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Neuropsychological Evaluation: Frequently Asked Questions

Your neurologist has requested that you undergo a neuropsychological evaluation and you are not quite sure what this entails.  Most people don’t, so you are not alone.  Here are some frequently asked questions about neuropsychological evaluations.

What is a neuropsychological evaluation?

A neuropsychological evaluation is a comprehensive assessment of cognitive processes (brain functions) that provides a wealth of information to the referring doctor and patient, by answering important diagnostic and treatment-related questions.  This type of evaluation describes an individual’s brain-behavior functions by looking at several areas of cognition (e.g., thinking), including: verbal comprehension, problem-solving abilities, processing speed, learning and memory, attention, executive functions, language abilities, personality, adaptive functioning skills, emotional expression, perception, sensorimotor functions, motivation, quality of life, and visual-motor skills.  Results from a neuropsychological evaluation reveal an individual’s strengths and impairments in each of these areas and, combined with results from other tests, offer valuable information to aid in diagnosis and treatment.
Every brain is a unique puzzle of genetics (nature) and experience (nurture), physical health, learned responses, personality, injuries, and diseases.  The purpose of a neuropsychological evaluation is to sort out the factors that influence how the brain works in order to understand and explain changes and/or abnormalities.

Who performs neuropsychological evaluations?

Only fully licensed doctoral level psychologists who have been trained in psychological testing AND neuropsychology should perform a neuropsychological evaluation.  Specifically, he or she should have completed a doctorate (PhD, PsyD) in clinical psychology and possess additional post-doctoral training in neuropsychology.  They should have extensive experience in psychological testing, knowledge of brain-related diseases and injuries, and a thorough understanding of the aging process.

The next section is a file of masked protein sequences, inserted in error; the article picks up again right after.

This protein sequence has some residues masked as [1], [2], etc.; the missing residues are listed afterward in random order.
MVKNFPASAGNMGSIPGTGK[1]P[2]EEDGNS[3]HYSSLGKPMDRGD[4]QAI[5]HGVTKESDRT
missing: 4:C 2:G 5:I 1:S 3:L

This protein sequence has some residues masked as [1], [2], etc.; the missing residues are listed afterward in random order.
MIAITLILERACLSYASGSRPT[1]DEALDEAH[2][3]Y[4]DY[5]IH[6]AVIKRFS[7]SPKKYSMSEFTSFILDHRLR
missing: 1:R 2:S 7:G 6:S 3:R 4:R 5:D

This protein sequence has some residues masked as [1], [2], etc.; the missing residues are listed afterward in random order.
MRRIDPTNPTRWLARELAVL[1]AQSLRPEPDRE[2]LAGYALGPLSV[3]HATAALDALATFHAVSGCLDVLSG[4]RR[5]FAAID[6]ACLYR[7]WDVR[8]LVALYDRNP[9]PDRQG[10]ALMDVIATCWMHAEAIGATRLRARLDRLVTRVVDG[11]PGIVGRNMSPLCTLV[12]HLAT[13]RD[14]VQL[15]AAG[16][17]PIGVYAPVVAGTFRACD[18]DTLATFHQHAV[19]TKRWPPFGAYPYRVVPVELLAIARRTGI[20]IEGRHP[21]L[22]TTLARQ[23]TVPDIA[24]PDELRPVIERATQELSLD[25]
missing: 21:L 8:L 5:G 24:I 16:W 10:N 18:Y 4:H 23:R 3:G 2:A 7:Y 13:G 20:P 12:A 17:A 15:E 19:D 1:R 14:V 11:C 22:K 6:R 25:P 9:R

Why am I being asked to have a neuropsychological evaluation?

You are likely being asked to undergo a neuropsychological evaluation due to changes in one or more of your cognitive functions.  You may have experienced an identifiable injury (e.g., car accident, head trauma, subdural hematoma, stroke) or a confirmed diagnosis of a disease that affects the brain’s functioning (e.g., Dementia, Alzheimer’s, Parkinson’s, Huntington’s, and Multiple Sclerosis).  It may be that none of these has occurred, but you have noticed some changes, primarily in your memory abilities.  Memory loss can be a symptom of less serious conditions than those listed above, such as depression, anxiety, stress, nutritional/vitamin deficiencies, or medication side-effects.  In order to make an accurate diagnosis, information from a neuropsychological evaluation is needed.

How long does this evaluation take?

A Neuropsychological evaluation involves four phases:
• Interview and information gathering
• Face-to-face testing
• Analysis, interpretation/formulation, and report writing
• Feedback to the patient

The amount of face-to-face testing time you will need to spend with the psychologist varies among individuals.  A rough estimate is generally around six (6) hours to complete all face-to-face testing; however, it can take up to eight (8), depending on the person.  Most often testing occurs over multiple appointments, although some psychologists may suggest or agree to complete the face-to-face testing all in one day. This amount of testing in one day is not advised.  The goal is to get the most reliable information possible, and doing a marathon all-day testing session is not the way to do it.  Preferably, two 3-hour appointments are scheduled; a third appointment added if necessary.  Step 3 is another 6-8 hours without you present.

What will I be asked to do during the neuropsychological evaluation?